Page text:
nessuno@xxxxxxxxxxxxxxxxxxx <nessuno@xxxxxxxxxxxxxxxxxxx> espoused:
> In 2009, more Linux-powered desktops will sell then will Windows-
> powered ones. Sounds crazy doesn't it? Think again. [People want fast
> Of course, while most of the vendors would like to give their
> customers Windows, they can't. Windows is no more capable than booting
> fast than John McCain is of winning the Olympic gold in the 100-meter
> dash. That's where Linux comes in....
> Quietly, without many people noticing, the Linux desktop has become
> the mainstream. Now, with the arrival of new, exciting Linux
> distributions like Ubuntu 8.10, users' demand for a quick boot-up
> operating system, and Microsoft's Vista failure, Linux may actually be
> on more new systems next year than Windows will be. If Microsoft takes
> too long in delivering Windows 7, its emergency Vista fix-up, who
> knows? By 2010, maybe most new PC users will be using Linux instead of
> Windows. The desktop Linux tidal wave may indeed be on its way.
I don't think that Windows is fixable. I didn't think it was fixable
in the run-up to the release of Windows 6 (Vista), the addition of 30
million new lines of code was surely a guarantee of nothing but nothing
but nothing but problems, bloat, slowness, unresponsiveness, and the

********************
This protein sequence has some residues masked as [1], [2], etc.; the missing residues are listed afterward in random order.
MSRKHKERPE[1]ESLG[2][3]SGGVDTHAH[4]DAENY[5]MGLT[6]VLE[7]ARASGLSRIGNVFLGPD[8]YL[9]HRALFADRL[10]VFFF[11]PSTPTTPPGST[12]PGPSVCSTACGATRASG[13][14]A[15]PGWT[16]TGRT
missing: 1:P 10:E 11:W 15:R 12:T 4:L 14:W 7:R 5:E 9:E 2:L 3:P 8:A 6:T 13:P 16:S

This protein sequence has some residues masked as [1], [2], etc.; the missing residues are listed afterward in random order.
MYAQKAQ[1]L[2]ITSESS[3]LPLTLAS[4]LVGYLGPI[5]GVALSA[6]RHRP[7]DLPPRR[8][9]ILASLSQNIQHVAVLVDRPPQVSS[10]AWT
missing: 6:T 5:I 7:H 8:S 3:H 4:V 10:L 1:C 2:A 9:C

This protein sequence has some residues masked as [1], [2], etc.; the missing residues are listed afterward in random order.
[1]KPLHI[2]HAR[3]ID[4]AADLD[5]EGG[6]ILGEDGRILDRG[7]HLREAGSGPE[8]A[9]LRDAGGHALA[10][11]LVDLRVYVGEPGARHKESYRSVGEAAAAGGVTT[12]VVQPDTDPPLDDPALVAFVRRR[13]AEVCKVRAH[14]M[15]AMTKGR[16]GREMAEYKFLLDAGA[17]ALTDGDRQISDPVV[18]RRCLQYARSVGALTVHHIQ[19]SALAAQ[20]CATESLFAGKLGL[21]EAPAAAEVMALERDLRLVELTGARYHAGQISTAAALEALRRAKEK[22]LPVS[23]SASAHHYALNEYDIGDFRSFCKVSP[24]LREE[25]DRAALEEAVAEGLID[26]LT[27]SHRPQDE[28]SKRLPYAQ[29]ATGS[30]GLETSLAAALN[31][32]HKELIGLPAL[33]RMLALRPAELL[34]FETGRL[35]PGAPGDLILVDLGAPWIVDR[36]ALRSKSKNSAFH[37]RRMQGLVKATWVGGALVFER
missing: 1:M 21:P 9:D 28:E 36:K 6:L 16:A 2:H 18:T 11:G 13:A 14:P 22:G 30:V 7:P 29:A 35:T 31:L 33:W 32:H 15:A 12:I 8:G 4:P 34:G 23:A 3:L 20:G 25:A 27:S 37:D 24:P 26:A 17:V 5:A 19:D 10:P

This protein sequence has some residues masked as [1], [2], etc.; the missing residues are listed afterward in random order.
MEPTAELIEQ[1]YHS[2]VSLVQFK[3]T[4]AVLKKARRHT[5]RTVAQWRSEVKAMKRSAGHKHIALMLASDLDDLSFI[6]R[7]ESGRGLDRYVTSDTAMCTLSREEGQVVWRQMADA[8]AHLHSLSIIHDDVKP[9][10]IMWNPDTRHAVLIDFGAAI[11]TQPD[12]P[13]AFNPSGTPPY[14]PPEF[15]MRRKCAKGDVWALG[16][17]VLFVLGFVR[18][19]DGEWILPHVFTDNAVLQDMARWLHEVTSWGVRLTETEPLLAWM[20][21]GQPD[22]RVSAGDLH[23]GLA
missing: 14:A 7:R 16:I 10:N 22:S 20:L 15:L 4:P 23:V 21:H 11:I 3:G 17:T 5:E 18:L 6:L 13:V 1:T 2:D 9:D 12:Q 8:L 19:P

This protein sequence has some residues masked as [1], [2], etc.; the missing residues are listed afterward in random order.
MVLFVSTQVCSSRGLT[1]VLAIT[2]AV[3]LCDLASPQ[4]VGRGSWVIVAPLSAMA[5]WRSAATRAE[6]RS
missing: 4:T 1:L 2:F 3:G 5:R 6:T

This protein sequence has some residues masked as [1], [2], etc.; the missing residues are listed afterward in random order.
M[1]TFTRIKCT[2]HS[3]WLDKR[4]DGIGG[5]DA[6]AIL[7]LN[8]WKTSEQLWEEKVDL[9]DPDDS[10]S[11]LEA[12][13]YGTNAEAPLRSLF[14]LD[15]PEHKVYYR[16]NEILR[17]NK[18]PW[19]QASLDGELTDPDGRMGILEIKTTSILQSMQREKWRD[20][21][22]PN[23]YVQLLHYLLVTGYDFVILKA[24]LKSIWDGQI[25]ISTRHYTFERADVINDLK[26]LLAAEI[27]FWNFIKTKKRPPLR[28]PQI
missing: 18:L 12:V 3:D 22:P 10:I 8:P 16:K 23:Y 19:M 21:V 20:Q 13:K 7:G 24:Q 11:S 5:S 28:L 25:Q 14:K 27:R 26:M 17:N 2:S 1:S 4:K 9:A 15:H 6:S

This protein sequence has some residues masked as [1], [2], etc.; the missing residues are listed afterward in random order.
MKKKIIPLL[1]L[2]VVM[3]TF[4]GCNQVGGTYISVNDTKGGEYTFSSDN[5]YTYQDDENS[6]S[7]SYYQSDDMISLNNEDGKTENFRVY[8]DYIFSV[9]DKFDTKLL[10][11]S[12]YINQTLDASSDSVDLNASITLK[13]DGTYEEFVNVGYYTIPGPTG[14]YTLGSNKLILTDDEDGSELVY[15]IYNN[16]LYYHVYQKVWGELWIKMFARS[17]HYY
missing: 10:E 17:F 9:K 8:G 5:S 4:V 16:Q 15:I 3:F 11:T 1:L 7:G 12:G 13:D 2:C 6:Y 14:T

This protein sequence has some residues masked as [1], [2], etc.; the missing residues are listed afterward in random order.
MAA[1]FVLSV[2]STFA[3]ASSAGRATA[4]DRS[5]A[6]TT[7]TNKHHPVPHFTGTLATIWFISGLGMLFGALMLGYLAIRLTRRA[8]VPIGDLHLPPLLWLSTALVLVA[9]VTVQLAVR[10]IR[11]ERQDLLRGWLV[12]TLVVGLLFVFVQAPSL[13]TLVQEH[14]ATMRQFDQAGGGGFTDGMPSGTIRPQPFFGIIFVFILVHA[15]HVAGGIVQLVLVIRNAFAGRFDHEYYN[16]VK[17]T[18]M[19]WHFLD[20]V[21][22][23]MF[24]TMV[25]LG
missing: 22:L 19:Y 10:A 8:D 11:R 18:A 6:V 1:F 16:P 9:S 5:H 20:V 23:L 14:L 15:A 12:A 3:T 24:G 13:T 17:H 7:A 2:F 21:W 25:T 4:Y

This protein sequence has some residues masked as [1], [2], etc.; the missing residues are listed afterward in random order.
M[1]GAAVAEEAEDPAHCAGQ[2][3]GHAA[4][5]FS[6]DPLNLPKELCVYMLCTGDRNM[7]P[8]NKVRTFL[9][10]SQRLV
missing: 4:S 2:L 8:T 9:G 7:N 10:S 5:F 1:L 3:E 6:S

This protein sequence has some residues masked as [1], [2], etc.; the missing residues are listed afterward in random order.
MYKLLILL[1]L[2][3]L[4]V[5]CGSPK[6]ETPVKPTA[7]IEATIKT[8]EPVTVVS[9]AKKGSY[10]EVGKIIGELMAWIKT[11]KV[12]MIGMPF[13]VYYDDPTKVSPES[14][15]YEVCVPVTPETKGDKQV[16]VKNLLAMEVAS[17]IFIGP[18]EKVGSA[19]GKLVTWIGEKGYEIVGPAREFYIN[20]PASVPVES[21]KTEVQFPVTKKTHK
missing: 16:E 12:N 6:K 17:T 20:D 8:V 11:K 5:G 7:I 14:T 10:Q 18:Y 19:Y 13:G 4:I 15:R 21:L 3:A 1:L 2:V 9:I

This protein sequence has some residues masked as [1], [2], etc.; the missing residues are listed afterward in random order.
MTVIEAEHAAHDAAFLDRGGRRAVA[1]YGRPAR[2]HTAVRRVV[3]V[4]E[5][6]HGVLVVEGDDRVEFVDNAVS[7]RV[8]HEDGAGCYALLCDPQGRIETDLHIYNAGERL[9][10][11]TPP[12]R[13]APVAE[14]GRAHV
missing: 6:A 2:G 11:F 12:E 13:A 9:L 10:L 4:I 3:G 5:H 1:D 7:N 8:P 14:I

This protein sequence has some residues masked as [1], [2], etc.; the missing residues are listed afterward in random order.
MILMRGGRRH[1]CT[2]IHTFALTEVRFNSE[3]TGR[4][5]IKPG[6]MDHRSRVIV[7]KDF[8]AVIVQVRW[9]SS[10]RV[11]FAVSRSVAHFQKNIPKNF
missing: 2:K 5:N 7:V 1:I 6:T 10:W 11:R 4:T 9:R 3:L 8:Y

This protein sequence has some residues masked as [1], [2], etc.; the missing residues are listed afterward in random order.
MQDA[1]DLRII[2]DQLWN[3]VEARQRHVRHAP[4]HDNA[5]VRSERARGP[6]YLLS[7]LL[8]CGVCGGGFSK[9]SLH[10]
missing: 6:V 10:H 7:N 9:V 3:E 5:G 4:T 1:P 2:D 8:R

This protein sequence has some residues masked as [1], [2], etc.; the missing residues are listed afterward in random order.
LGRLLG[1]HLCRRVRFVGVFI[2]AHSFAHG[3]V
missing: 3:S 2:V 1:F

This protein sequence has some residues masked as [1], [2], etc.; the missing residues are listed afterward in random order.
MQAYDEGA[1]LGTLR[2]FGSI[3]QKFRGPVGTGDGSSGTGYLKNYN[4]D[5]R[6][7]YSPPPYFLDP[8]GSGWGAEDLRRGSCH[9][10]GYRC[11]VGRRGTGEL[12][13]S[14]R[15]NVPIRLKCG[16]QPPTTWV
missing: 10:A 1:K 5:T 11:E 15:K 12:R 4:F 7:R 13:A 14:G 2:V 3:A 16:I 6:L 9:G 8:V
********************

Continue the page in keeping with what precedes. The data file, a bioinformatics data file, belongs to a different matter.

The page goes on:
biggest increase in vulnerabilities which Windows has seen, ever.
The funny thing here is that the game was already up at about NT5. The
point at which Windows seemed to be at its best, was, in fact, the
pinnacle of Microsoft's world, for sure, but it was *already* massively
Even way back in 2000, Linux was hugely important on the thing which
matters most, the internet. Since then, of course, there has been total
divergence, with Linux supporting an ever increasing number of
platforms, perhaps, most importantly, the largest selling of all the
computing platforms. Arm.
Arm dominates the mobility space, and Linux on Arm is fantastic.
In order to become relevant again, what would Windows need to become?
1. Support for x86, x86-64, PPC, Cell, Arm, HP Risc, Sun Risc
2. Lightweight - fast boot, no bloat
3. Modular - simple code re-use, well defined APIs
4. Secure - real security model, encryption under user control
5. Multi-user - like unix, not bolted on as an afterthought
6. Multiple file-systems support
7. Native networking stacks
8. GUI-free operation (again, modular please!)
9. Networkable GUI
10. Terminal interface, networkable
11. Package management like Linux (apt, aptitude, synaptic)
12. Rapid, free patches
13. Foss code so that vendor lock-in is eliminated
14. Reliable (Railway timetable machines which BSOD? awful!)
15. No more daft vertical integration to get around court rulings
16. Release cycles << 5 years
What does linux need? Well, I'd suggest an invariant API for hardware
drivers would be a massive boost. Other than that, Linux merely needs
Microsoft to keep doing the same thing.
| mark at ellandroad dot demon dot co dot uk |
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